In this study 32 randomly selected psychiatric emergency room patients,
who were in concurrent psychotherapy, completed the SCL-90 and a clinically
oriented questionnaire. Their therapists independently rated the patients'
degree of psychopathology on the nine SCL-90 symptom scales. Therapists
were highly efficient in recognizing depression (94% of the cases) and
anxiety (89%) but not psychotic (35%) and obsessive- complusive (16%)
pathology. Variables significantly associated with the therapists'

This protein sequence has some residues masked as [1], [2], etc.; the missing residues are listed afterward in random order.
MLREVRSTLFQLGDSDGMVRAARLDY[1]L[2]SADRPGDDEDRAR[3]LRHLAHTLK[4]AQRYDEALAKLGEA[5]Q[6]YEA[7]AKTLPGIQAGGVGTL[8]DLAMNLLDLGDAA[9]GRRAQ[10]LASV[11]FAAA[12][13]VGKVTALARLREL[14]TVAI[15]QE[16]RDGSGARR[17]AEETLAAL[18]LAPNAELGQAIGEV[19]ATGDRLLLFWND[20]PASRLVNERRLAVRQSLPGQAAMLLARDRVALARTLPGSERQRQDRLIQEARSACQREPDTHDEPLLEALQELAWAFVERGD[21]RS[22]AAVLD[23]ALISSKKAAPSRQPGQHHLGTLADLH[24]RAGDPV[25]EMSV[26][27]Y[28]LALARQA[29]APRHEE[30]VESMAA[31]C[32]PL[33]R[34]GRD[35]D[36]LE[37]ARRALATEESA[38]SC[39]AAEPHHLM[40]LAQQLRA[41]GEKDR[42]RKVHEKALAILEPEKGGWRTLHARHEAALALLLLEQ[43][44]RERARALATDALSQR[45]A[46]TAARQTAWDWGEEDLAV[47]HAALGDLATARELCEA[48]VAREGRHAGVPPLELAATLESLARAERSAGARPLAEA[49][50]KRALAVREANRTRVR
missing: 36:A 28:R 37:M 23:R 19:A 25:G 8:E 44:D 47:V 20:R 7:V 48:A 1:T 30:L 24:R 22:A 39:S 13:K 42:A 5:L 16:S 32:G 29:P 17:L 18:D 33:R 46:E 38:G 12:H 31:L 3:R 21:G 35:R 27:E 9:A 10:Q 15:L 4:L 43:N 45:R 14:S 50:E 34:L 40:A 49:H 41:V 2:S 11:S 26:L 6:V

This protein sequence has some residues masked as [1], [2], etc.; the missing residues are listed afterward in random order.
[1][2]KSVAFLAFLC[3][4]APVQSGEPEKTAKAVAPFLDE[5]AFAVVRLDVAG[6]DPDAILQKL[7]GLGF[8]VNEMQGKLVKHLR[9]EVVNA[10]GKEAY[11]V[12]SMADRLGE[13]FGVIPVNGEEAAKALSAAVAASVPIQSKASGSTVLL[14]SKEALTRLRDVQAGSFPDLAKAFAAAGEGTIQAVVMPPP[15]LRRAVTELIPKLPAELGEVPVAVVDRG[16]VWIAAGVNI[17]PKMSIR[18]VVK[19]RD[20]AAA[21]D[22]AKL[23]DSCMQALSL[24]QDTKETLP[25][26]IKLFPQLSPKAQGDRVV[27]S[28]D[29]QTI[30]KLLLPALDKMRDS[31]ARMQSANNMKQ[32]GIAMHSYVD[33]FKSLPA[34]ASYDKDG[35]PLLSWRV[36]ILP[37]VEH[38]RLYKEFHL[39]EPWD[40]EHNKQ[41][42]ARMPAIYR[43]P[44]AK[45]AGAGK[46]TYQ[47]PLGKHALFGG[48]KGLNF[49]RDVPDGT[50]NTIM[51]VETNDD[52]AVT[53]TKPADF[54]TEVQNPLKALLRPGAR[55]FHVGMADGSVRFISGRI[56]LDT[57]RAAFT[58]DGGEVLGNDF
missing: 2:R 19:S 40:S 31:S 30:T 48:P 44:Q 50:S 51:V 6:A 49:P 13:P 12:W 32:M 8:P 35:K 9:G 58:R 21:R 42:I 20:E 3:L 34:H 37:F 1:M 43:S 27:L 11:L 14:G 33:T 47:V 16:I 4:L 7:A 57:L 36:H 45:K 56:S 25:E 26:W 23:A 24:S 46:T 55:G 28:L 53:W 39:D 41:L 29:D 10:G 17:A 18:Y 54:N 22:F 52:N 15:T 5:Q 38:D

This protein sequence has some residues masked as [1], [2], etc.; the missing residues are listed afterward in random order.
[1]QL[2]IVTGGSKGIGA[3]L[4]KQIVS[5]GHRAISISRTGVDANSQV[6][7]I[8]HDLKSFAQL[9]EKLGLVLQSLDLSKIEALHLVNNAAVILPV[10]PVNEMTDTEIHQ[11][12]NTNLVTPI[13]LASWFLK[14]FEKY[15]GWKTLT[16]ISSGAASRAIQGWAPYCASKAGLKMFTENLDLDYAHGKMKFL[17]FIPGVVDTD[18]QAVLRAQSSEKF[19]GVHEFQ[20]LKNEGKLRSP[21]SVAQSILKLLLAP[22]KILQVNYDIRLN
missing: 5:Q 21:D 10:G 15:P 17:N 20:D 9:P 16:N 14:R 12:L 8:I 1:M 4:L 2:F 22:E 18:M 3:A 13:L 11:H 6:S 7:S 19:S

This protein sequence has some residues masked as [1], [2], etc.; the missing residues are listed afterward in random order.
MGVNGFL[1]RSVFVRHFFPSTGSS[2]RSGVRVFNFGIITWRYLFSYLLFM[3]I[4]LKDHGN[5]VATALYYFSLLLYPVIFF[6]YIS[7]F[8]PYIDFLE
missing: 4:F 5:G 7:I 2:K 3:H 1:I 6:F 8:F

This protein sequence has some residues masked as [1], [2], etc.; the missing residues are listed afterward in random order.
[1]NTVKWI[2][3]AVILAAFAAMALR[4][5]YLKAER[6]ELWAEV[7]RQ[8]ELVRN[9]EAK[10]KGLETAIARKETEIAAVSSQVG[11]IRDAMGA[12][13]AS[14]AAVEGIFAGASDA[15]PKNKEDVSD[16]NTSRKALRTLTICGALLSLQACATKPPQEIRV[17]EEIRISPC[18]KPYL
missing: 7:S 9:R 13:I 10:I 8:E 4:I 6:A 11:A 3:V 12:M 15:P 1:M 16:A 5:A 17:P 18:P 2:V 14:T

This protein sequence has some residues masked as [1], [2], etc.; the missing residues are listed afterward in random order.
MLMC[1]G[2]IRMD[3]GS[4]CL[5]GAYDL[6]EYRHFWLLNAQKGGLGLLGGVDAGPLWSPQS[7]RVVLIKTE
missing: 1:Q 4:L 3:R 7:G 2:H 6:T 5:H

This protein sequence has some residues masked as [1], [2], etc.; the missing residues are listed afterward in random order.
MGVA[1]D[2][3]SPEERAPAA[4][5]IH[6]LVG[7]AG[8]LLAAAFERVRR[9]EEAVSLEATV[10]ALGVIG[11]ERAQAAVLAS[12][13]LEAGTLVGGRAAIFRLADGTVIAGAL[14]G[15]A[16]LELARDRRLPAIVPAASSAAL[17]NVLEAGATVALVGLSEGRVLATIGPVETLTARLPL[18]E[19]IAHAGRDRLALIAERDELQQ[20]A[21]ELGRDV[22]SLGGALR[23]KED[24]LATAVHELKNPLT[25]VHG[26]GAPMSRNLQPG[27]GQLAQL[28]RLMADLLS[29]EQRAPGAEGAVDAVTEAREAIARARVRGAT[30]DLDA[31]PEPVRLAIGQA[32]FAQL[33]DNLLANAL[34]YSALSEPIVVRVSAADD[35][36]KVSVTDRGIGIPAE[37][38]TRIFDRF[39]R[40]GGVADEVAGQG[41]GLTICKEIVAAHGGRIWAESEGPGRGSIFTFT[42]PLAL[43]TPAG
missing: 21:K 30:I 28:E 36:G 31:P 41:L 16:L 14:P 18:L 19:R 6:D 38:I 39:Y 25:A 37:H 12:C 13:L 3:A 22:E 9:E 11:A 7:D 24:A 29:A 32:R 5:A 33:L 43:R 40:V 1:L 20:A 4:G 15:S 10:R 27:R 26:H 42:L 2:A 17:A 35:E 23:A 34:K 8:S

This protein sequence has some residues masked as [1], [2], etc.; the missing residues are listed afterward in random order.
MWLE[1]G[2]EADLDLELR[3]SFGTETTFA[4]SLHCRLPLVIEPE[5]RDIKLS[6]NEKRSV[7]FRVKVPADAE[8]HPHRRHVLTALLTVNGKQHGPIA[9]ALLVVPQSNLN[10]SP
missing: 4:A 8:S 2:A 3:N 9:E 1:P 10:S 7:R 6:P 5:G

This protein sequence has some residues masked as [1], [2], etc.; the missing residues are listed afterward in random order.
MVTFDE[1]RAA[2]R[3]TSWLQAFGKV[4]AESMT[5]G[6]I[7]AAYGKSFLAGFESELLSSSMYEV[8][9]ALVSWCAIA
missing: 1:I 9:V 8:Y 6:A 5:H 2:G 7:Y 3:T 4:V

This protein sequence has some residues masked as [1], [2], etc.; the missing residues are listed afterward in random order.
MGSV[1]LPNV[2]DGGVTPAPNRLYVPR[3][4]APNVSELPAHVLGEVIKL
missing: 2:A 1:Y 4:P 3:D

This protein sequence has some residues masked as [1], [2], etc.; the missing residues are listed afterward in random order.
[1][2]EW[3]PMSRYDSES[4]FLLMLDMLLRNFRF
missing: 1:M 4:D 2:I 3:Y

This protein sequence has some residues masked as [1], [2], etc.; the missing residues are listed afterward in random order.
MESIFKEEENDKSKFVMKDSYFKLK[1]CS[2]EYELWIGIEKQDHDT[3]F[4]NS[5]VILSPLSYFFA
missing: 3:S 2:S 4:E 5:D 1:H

nonrecognition of psychopathology were the diagnosis of borderline, the
patient's expression of inadequacy in comparison to the therapist, the
patient's fear of offending the therapist, and the patient wanting but not
receiving empathy from the therapist. The authors discuss the implications
of these findings for peer review and further research.